I think this next part of my story was the most confusing stage for me. I’ve used the word confused a few times throughout my previous posts, I think that is because I don’t know how I felt when I was writing or if it’s because I still don’t know how I feel about the experience.
It was Saturday, June 2nd 2018, 12:25pm when a message from Mum came through.
“We definitely won’t be heading to the Gold Coast in the near future. They are trying to manage dad’s pain & will then be admitted here. If you girls wanted to come home there are flights tomorrow. Talk to each other & let me know xx”
I dropped my phone. When I read Mum say “there are flights tomorrow”, I knew I was going home. Mum often said we could go home whenever we needed but never really encouraged it, because Dad was sticking around. So, when I saw she had already looked at flights, I knew going home was the only option.
I called Belle and tried to put words together to say “I’m going home”. I met her in Mount Isa that night. We flew out of Mount Isa, with a stopover in Brisbane and then Sydney before landing in Dubbo on Sunday night. We were picked up by family and taken straight to Lourdes House to see Dad.
The next two weeks to follow were quite possibly the longest and most confusing weeks I have sat through. I knew Dad wasn’t well because Mum had cancelled their trip to the Gold Coast for treatment but I had gotten so use to Mum and Dad saying “we’ve found another treatment” or “there are more options”.
It wasn’t until 4 maybe 5 days before he passed when I decided to look up what Lourdes House was. I soon realised that he was in the Palliative Care unit. Naturally, I looked up palliative care, and that’s when it first sunk in that Dad may not go home again. For those of you who don’t know, Palliative Care is end of life care. It aims to improve the quality of life for both the patient and their family, focusing on providing them with relief from the symptoms, pain, physical and mental stress of a terminal diagnosis. The hardest part of this I guess was seeing him in such high spirits but knowing he wasn’t going to make it. I knew he was a fighter, but so was the cancer and I just didn’t want to think that the cancer would take the best of him.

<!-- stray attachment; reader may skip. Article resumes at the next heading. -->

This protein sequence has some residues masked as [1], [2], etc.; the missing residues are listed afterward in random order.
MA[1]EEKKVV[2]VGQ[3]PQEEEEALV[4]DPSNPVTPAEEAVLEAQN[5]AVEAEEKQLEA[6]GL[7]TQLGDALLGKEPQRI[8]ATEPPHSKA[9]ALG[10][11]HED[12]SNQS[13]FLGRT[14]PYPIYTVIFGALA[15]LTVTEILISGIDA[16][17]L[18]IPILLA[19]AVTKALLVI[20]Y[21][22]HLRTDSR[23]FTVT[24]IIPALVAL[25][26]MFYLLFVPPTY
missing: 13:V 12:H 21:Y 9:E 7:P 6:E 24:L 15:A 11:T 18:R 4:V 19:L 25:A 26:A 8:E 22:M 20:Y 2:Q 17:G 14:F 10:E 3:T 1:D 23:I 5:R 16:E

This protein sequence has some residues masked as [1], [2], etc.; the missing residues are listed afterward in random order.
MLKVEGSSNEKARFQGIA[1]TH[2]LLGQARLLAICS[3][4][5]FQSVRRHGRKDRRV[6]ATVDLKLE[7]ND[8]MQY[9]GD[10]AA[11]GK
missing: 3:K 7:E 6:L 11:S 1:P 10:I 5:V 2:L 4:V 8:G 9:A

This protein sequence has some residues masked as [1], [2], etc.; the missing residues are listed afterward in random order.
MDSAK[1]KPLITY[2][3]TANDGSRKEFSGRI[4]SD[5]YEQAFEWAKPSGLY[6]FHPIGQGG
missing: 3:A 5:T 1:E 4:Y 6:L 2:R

After seeing Dad up and walking after they said he wouldn’t, I booked my flights back to Mount Isa for the weekend, as I had made prior commitments with the Cloncurry Show. It was Wednesday morning and we were sitting at the Dubbo Airport. Mums phone rang, she answered it then got up and walked away. Belle and I didn’t get on the plane that morning, instead we went back to the hospital for what we were told was our final goodbye.
I never wanted to think that Cancer could beat Dad, he was the toughest man I have ever met. So, if he couldn’t beat Cancer, who could.
As you would have read, I titled this particular part of my story ‘The Acceptance.’ While it may not read many words, it is to me a fundamental stage in my story. I don’t think that anyone should ever have to accept that they are about to lose someone so close. I don’t think a wife should have to accept that she is about to lose her husband, her best friend, under any circumstances. I don’t think a son should have to accept that his dad’s time has come and he won’t be relying on him the next time he needs help. I don’t think any daughter should have to accept that her father won’t be the one to walk her down the aisle.
But I had to accept it. I had to accept that it was the last time I was going to hold his hand. I had to do this so that I could say goodbye without being caught up in my own world. I didn’t accept that I was about to lose Dad until his final few days. In a sense I am grateful for this, I wasn’t living my final memories with Dad on a timer, instead I was completely present. But in some way’s I wish I had of accepted it early. The time I spent away from Dad could’ve been time I spent with him. But I chose not to live in the regret of memories not created but cherish the memories I have. And I couldn’t encourage anyone anymore then to do so.